Remember when you paid for a game and got to enjoy 100% of its content at launch? Those days have long gone, with publishers seeking to drain you of hard-earned money as much as they can. The explosion of DLC packs created for games after launch was the culprit at first, following most major IPs through their life cycles. Not everyone liked that push, though gamers were never forced to pay in most cases. A bunch of games didn’t follow that, but you always get a few of those greedy oddballs in the industry. More so, we’ve got to experience some brilliant stories added the games post launch, with likes of Mass Effect 2: Lair of the Shadow Broker and The Witcher 3: Blood and Wine providing quality entertainment once you’ve finished the main storyiine. Now, however, the industry has adopted a mass trend of throwing microtransactions in every pot, with publishers like EA and Activision being worst offenders of the bunch. The former seems to take up a new headline each year, with no end in sight for slowing its greedy momentum. You pay for a game, then buy some DLC (which doesn’t seem to be that widespread these days), and maybe you’d also want to spend extra cash on useless cosmetics or worst case – pay to win the game. Costs of a new release now suddenly spike to over $100 from initial $60, with especially EA known to be most aggressive with its premium currency.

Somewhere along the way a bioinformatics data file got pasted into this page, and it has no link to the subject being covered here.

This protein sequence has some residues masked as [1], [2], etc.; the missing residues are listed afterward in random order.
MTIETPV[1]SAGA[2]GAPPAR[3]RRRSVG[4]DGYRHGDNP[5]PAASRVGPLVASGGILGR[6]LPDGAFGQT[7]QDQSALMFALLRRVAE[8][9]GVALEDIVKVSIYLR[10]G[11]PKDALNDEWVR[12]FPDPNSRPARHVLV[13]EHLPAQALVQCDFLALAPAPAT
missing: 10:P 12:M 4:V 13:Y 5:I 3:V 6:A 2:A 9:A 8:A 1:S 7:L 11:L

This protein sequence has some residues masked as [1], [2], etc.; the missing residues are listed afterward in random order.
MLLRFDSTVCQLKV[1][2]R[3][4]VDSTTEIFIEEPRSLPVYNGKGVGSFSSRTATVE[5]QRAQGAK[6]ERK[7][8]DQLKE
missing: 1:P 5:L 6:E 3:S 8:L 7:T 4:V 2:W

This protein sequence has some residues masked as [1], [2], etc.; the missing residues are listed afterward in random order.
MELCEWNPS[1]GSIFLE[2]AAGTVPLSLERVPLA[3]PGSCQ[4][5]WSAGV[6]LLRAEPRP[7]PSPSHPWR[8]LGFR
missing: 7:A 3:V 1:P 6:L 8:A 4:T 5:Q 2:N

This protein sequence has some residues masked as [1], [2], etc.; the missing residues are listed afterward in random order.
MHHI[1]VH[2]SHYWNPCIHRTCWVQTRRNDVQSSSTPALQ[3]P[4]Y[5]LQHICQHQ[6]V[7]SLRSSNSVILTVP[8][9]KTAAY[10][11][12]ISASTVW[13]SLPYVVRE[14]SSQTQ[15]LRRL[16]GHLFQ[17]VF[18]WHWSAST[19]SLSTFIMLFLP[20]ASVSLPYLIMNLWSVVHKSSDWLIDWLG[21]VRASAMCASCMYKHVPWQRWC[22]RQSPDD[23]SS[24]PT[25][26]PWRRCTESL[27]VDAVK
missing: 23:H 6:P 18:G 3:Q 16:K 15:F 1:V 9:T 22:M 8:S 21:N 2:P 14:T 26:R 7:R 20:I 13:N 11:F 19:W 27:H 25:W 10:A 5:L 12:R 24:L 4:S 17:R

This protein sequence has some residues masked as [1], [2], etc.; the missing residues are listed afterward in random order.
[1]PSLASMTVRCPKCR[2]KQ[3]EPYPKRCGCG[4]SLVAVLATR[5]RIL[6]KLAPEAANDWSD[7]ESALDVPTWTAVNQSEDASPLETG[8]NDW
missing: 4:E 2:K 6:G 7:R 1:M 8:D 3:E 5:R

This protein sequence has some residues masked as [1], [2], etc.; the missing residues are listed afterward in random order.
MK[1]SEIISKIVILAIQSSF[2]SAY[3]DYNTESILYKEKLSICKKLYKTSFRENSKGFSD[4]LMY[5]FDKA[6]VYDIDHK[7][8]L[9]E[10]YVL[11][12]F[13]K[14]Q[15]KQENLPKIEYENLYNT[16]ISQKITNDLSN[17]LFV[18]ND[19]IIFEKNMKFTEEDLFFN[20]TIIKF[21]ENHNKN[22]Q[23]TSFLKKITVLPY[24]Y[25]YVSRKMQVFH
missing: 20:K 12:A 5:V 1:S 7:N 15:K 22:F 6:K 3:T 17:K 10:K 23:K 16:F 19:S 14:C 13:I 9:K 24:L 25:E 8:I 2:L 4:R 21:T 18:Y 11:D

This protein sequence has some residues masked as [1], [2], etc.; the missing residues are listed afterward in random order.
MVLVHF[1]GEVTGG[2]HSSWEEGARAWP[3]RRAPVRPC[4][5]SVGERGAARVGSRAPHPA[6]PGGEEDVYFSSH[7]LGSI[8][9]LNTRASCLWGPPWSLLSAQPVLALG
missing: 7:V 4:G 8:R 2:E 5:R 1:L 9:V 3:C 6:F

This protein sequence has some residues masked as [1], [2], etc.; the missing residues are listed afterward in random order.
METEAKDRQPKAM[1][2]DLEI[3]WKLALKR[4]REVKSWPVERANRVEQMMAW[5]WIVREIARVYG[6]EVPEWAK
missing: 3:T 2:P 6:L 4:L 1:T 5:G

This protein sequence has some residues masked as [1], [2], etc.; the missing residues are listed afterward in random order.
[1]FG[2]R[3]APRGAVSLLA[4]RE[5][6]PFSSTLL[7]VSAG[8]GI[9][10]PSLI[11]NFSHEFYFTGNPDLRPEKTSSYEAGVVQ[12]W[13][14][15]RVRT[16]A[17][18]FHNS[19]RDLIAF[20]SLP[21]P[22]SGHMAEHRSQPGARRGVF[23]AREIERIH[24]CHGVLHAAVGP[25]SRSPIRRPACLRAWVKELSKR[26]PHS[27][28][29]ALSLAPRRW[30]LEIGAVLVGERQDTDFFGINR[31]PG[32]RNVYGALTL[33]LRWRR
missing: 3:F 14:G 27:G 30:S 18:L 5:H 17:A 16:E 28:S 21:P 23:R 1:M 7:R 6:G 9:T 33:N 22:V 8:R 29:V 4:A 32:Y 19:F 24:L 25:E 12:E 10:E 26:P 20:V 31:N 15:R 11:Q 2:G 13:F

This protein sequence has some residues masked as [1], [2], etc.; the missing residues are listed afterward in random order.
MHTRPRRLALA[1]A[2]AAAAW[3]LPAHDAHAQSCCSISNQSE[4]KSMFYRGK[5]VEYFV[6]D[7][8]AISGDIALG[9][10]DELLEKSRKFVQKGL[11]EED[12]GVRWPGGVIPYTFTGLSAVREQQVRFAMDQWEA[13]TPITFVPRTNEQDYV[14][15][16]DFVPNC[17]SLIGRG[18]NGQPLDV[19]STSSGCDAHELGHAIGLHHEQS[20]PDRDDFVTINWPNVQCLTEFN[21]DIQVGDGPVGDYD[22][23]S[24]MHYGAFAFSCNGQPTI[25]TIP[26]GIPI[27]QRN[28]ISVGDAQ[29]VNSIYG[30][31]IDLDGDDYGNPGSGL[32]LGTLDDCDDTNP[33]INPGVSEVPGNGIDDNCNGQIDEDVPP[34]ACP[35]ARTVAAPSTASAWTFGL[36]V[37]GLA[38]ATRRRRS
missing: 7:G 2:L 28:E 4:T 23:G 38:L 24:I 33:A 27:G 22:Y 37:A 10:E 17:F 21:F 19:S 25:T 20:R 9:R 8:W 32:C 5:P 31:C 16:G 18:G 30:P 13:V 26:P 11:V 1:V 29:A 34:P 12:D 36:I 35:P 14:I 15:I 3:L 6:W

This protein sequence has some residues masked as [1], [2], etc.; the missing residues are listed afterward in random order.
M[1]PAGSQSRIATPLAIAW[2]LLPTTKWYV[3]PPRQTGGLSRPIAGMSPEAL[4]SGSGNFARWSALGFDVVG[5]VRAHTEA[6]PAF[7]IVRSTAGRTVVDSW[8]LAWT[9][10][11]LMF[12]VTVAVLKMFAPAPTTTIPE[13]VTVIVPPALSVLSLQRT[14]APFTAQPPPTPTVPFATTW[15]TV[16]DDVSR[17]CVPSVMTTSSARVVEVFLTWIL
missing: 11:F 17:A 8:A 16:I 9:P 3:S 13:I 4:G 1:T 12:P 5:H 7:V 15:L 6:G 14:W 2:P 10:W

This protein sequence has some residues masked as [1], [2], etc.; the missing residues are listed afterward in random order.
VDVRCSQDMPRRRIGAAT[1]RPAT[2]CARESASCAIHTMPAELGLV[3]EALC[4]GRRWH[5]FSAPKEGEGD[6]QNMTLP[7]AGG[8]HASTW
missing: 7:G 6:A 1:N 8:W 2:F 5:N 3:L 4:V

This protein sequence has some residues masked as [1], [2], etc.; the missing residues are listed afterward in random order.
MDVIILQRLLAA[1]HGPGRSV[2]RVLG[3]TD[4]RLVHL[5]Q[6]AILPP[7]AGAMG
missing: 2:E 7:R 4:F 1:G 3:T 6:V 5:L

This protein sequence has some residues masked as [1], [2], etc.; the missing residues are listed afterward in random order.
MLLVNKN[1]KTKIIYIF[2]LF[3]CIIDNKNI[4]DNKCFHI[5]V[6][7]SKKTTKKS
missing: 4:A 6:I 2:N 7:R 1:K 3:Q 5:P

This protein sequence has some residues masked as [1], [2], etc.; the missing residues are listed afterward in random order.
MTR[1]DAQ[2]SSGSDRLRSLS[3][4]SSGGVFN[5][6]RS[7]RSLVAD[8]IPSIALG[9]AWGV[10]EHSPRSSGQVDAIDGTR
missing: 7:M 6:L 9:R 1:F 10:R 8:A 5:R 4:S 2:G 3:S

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Volcanoids Early Access Impressions

As I explore a strange steampunk island I’ve just arrived on, the earth begins to rumble, my senses disoriented for a few seconds. Getting back to my submarine, I seal the doors behind me in preparation for inevitable danger, looking out of a handy periscope, only to see the island suffer gigantic volcano explosion, and my vision gets blocked. With the smoke gone, the once green environment is now concealed under a layer of ash, though I’m capable of venturing out yet again. From there on, Volcanoids asks to construct a ship core, setting you up for what you’ll be spending much of your time playing with. An open-world, base building survival game, it sends you out on a quest to reclaim this land for the people once more, and somehow figure out how you’re going to silence the volcano all by yourself.